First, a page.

Please note, this offer price only applies to individual customers when ordering direct from Oxford University Press, while stock lasts. No further discounts will apply. If you are a bookseller, please contact your OUP sales representative.
For students and scholars of Ancient History, Archaeology, and Classical Studies.
Edited by Ray Laurence, Professor of Roman History and Archaeology, University of Kent, and David J. Newsome, Institute of Archaeology and Antiquity, University of Birmingham
Ray Laurence is Professor of Roman History and Archaeology at the University of Kent. In 2006 he won the 'Longman-History Today New Generation Prize for book most likely to inspire the young to study history' for his volume Pompeii The Living City.
David J. Newsome was awarded his PhD in 2010 from the University of Birmingham. He won the BABESCH-Byvanck Award in 2008 for his innovative research on traffic and urban change at Pompeii. Both have published widely on the Roman city.
"will be of interest not only to students of the past but even to todays town planners ... opening a new historiography" - Prof. Barbara Levick, Greece & Rome
"this is a very rich volume that scholars will want to read in its entirety." - Miko Flohr, The Classical Review
"This highly detailed and absorbing study crosses academic disciplines, is, as one would expect from its editors, thoroughly researched with an extensive bibliography, and is peppered with entertaining gems" - Caitlin McCall, World Archaeology
"Each chapter has something to recommend it ... this is a beautifully produced book that moves its reader onto and through the streets of the Roman city." -
Rebecca R. Benefiel, sehepunkte
"[the essays] maintain a high level of theoretical analysis and show thorough knowledge of both literary and archaeological sources ... A special feature is the bibliography, covering no fewer than 40 pages, and constituting a guide to the best work in Roman archaeology and social history in the last 100 years. A work of advanced scholarship for advanced scholars." - R. L. Frank, CHOICE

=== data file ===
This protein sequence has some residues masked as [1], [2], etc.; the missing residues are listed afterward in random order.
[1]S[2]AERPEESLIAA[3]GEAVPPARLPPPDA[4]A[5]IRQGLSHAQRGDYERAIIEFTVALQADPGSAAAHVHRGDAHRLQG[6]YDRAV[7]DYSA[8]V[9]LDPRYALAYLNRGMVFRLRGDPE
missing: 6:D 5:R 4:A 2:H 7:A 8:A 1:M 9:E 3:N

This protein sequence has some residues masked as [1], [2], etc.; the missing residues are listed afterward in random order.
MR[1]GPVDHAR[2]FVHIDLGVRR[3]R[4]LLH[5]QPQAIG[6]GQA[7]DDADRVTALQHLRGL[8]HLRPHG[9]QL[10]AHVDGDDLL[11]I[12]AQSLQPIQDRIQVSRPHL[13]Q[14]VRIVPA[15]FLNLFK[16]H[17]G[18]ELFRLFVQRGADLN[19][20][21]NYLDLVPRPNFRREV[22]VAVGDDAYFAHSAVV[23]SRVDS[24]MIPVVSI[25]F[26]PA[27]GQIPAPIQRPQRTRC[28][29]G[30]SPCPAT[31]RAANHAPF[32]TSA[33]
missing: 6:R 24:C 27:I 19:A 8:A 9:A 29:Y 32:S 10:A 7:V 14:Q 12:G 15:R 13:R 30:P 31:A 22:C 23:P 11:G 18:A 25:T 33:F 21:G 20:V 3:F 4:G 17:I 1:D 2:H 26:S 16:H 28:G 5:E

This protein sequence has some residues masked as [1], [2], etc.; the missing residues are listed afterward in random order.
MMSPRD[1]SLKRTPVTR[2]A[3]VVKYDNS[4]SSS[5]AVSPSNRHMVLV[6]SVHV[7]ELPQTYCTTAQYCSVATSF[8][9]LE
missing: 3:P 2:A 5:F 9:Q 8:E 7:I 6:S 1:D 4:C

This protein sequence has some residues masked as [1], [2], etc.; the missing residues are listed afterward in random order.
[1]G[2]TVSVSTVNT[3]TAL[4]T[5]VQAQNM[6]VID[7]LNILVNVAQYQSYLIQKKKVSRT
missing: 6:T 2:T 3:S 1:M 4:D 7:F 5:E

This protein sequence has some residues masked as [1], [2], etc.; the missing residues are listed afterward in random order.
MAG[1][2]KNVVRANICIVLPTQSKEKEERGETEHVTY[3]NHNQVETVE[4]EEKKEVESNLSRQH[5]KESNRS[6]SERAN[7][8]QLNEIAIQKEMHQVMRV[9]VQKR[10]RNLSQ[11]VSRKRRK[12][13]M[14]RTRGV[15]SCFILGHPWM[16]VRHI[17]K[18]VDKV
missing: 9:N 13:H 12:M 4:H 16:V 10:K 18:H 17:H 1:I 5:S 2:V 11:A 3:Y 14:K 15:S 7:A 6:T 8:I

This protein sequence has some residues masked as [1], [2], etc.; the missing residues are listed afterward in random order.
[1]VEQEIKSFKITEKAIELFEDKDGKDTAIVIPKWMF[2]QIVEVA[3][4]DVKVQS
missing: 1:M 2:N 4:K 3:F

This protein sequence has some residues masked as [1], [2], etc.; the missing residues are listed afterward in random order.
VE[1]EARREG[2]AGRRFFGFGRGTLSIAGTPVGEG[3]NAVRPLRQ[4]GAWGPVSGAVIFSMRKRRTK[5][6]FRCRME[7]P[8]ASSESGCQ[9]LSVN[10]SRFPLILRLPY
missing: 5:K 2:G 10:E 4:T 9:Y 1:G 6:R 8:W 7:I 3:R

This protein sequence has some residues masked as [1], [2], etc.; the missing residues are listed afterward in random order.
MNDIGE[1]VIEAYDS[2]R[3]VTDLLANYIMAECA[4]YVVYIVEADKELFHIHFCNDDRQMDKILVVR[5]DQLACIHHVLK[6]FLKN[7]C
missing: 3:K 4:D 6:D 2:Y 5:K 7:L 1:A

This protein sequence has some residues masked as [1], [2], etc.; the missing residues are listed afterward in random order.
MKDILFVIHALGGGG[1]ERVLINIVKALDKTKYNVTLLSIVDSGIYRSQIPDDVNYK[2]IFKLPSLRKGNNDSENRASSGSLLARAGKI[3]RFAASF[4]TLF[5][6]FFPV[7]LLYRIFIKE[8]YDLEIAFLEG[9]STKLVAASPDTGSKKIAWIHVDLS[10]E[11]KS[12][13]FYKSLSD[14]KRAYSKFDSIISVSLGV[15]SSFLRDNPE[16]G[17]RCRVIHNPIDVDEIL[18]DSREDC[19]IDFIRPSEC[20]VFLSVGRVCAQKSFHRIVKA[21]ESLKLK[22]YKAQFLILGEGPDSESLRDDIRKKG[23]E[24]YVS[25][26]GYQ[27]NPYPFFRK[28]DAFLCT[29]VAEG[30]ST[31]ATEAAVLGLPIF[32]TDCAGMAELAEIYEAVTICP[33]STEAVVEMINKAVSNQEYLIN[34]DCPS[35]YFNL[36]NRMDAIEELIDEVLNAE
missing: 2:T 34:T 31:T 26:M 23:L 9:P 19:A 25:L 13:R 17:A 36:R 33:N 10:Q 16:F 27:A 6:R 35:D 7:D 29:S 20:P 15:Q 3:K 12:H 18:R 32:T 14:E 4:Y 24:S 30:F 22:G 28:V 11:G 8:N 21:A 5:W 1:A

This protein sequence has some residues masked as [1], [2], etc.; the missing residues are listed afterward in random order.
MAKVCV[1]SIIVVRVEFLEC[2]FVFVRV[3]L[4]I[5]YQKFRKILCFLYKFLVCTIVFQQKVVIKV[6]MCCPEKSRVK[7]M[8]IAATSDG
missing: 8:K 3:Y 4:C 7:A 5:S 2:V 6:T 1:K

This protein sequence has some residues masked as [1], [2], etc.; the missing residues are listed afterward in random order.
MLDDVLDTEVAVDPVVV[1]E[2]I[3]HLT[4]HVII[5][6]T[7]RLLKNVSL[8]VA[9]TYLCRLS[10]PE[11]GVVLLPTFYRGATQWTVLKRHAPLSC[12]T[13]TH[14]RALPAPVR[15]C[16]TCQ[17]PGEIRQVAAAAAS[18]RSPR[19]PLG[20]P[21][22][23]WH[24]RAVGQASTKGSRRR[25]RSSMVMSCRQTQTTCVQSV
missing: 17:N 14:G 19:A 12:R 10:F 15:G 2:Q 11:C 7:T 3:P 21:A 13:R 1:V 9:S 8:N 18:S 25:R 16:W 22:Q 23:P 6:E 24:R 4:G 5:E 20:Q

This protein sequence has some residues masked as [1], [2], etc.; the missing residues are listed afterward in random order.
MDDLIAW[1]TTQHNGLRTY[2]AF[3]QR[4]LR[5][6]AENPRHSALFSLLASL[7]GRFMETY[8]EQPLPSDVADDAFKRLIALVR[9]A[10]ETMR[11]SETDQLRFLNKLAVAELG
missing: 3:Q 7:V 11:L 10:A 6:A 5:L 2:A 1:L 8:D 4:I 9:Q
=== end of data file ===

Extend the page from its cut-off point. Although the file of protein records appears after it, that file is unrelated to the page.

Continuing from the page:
Table of contents
Notes on Contributors
David J. Newsome: Making Movement Meaningful
Part I: Articulating Movement and Space
1: Diana Spencer: Movement and the Linguistic Turn: Reading Varro s de Lingua Latina
2: Ray Laurence: Literature and the Spatial Turn: Movement and Space in Martial s Epigrams
3: Akkelies van Nes: Measuring spatial visibility, adjacency, permeability and degrees of street life in Pompeii
4: Eleanor Betts: Towards a Multisensory Experience of Movement in the City of Rome
Part II: Movement in the Roman city: infrastructure and organisation
5: Jeremy Hartnett: The Power of Nuisances on the Roman Street
6: Steven Ellis: Pes dexter: Superstition and the state in the shaping of shop-fronts and street activity in the Roman world
7: Alan Kaiser: Cart Traffic Flow in Pompeii and Rome
8: Eric E. Poehler: Where to Park? Carts, Stables and the Economics of Transport in Pompeii
9: Hanna Stöger: The Spatial Organisation of the Movement Economy: The Analysis of Ostia s scholae
Part III: Movement and the Metropolis
10: Claire Holleran: The Street Life of Ancient Rome
11: Elizabeth Macaulay-Lewis: The City in Motion: Walking for transport and leisure in the city of Rome
12: David J. Newsome: Movement and Fora in Rome (the Late Republic to the first century CE)
13: Francesco Trifilò: Movement, gaming and the use of space in the forum
14: Diane Favro: Construction Traffic in Imperial Rome: Building the Arch of Septimius Severus
15: Simon Malmberg and Hans Bjur: Movement and urban development at two city gates in Rome: the Porta Esquilina and Porta Tiburtina
Ray Laurence: From Movement to Mobility: Future Directions